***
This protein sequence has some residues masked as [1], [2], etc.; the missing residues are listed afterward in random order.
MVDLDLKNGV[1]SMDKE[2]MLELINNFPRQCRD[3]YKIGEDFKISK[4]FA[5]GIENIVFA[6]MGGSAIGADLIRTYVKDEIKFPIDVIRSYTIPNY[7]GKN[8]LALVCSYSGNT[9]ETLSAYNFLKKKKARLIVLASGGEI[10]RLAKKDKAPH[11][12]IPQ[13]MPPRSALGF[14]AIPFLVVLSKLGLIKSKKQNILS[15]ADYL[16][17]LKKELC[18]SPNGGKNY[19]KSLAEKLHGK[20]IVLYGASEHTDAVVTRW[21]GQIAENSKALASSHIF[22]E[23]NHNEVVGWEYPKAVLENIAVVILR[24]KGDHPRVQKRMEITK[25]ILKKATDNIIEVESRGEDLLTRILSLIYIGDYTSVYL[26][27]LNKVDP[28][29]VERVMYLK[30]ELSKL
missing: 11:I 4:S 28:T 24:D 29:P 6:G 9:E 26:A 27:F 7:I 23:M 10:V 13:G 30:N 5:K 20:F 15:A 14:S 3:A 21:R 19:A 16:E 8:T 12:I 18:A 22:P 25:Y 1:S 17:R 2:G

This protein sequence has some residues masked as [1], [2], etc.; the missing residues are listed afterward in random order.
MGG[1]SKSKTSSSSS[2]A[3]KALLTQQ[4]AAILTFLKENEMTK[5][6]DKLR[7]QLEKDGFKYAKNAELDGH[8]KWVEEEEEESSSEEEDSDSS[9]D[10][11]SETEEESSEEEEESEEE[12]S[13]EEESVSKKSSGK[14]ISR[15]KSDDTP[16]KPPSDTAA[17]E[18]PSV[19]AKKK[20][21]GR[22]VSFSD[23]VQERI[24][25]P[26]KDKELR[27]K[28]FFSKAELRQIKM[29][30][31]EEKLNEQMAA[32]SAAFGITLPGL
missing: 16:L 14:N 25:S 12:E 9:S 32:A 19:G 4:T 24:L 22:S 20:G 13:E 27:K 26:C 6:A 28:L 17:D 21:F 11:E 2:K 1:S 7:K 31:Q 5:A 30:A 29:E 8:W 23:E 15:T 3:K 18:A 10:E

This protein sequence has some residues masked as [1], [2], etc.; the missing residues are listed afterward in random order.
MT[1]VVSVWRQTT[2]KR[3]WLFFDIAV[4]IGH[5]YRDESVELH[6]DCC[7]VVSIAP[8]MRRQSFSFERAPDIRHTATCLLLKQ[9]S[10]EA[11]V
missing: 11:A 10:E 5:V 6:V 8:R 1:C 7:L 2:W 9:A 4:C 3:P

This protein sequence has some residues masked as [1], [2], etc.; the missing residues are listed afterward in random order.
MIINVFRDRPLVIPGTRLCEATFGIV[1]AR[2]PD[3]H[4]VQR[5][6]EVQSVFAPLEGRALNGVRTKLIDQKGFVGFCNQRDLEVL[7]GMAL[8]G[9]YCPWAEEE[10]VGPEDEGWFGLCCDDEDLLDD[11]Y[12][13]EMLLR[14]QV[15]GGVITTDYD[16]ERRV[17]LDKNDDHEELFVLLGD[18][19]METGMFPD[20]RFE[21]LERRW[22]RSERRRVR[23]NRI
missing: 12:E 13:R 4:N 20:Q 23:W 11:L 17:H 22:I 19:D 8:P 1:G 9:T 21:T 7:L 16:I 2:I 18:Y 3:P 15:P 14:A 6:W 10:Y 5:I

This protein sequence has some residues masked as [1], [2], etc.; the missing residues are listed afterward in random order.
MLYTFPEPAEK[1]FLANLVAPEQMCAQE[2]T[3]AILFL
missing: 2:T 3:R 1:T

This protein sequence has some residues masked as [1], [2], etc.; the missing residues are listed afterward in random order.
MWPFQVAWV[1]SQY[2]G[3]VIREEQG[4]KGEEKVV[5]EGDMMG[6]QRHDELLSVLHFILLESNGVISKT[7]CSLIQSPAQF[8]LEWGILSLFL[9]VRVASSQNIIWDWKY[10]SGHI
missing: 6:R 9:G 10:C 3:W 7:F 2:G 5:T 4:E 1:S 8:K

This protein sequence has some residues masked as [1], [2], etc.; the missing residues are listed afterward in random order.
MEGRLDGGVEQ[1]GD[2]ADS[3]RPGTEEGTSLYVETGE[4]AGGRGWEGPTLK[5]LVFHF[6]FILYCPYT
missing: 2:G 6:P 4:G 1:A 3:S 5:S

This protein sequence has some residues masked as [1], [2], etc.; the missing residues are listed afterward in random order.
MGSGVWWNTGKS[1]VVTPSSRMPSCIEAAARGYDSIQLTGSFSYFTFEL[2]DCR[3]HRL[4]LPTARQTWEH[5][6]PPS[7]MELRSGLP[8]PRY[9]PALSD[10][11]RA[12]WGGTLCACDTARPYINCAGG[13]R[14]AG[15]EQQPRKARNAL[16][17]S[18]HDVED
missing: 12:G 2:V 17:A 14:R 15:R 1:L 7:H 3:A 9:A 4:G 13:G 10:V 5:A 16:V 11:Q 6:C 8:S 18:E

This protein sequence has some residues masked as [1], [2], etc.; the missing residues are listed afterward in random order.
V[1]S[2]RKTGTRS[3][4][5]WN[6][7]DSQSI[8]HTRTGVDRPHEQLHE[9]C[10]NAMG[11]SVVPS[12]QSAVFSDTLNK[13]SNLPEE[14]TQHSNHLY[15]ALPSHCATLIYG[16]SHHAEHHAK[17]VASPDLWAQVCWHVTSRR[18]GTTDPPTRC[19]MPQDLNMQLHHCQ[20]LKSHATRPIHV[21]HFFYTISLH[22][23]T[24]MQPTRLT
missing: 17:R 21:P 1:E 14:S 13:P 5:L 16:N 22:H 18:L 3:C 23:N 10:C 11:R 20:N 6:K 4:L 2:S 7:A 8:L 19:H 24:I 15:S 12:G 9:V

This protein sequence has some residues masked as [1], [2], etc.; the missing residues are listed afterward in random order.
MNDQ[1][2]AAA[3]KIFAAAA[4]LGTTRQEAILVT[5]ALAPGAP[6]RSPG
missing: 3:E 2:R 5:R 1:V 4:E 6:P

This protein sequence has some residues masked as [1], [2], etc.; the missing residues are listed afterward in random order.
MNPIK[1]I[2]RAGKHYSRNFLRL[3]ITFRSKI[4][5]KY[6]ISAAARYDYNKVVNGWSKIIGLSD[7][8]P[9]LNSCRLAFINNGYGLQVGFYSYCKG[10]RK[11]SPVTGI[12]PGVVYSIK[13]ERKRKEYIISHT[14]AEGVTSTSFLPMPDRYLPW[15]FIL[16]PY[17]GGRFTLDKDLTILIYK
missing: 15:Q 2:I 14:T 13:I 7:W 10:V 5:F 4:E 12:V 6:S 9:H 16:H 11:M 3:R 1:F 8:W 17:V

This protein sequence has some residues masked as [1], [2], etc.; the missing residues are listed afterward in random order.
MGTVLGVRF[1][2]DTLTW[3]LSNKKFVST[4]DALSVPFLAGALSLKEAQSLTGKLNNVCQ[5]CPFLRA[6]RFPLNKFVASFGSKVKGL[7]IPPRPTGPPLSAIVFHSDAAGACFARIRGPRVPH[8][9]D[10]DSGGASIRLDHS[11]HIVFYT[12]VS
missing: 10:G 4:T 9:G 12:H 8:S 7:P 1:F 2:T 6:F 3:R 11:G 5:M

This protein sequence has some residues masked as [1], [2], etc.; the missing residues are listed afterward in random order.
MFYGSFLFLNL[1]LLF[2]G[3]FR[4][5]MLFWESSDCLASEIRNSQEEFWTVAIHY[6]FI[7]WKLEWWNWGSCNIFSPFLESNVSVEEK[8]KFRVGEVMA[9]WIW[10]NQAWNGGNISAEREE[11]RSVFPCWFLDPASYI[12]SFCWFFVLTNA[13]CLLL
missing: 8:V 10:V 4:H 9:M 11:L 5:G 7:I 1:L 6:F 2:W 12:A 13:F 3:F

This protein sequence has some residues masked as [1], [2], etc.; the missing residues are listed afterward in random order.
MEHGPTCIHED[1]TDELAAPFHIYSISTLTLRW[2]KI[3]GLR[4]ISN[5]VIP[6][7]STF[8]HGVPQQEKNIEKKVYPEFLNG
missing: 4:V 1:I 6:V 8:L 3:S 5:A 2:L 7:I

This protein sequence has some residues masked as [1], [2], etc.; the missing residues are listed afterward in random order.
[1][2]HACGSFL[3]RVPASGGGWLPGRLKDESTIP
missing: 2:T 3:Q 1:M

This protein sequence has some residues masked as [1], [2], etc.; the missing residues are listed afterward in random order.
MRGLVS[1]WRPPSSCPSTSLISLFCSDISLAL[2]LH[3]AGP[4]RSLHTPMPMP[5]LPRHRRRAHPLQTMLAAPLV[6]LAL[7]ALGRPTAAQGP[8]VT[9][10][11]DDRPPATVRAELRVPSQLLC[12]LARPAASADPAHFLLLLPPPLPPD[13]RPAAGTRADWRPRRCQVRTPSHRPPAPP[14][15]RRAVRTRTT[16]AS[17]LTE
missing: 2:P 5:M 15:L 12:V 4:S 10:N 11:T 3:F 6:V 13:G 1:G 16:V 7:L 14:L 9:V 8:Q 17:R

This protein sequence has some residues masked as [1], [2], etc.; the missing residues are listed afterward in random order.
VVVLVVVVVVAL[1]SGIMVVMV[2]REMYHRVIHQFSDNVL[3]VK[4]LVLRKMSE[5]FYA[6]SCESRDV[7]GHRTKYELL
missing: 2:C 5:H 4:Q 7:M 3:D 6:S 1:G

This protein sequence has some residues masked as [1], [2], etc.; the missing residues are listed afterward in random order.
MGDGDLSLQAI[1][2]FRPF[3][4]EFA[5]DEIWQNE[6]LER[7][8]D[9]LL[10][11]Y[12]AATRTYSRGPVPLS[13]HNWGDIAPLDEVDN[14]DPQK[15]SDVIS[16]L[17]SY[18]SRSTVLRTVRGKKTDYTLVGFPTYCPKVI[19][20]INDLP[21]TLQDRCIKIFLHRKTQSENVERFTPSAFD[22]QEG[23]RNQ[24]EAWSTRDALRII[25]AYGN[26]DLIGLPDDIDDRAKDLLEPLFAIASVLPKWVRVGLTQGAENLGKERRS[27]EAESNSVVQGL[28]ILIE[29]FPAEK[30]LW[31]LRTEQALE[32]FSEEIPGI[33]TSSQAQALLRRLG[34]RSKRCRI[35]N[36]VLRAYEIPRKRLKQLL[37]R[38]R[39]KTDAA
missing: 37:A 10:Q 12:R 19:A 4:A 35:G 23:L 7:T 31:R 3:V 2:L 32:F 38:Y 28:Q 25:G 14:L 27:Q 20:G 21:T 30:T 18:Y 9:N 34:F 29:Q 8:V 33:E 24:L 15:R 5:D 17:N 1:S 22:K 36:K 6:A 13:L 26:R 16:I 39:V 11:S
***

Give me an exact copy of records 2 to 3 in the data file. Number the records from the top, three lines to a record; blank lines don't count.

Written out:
This protein sequence has some residues masked as [1], [2], etc.; the missing residues are listed afterward in random order.
MGG[1]SKSKTSSSSS[2]A[3]KALLTQQ[4]AAILTFLKENEMTK[5][6]DKLR[7]QLEKDGFKYAKNAELDGH[8]KWVEEEEEESSSEEEDSDSS[9]D[10][11]SETEEESSEEEEESEEE[12]S[13]EEESVSKKSSGK[14]ISR[15]KSDDTP[16]KPPSDTAA[17]E[18]PSV[19]AKKK[20][21]GR[22]VSFSD[23]VQERI[24][25]P[26]KDKELR[27]K[28]FFSKAELRQIKM[29][30][31]EEKLNEQMAA[32]SAAFGITLPGL
missing: 16:L 14:N 25:S 12:E 9:S 32:A 19:G 4:T 24:L 22:S 20:G 13:E 27:K 26:C 6:A 28:L 17:D 21:F 11:E 2:K 1:S 7:K 31:Q 5:A 30:A 29:E 8:W 23:E 15:T 3:K 18:A 10:E

This protein sequence has some residues masked as [1], [2], etc.; the missing residues are listed afterward in random order.
MT[1]VVSVWRQTT[2]KR[3]WLFFDIAV[4]IGH[5]YRDESVELH[6]DCC[7]VVSIAP[8]MRRQSFSFERAPDIRHTATCLLLKQ[9]S[10]EA[11]V
missing: 11:A 10:E 5:V 6:V 8:R 1:C 7:L 2:W 9:A 4:C 3:P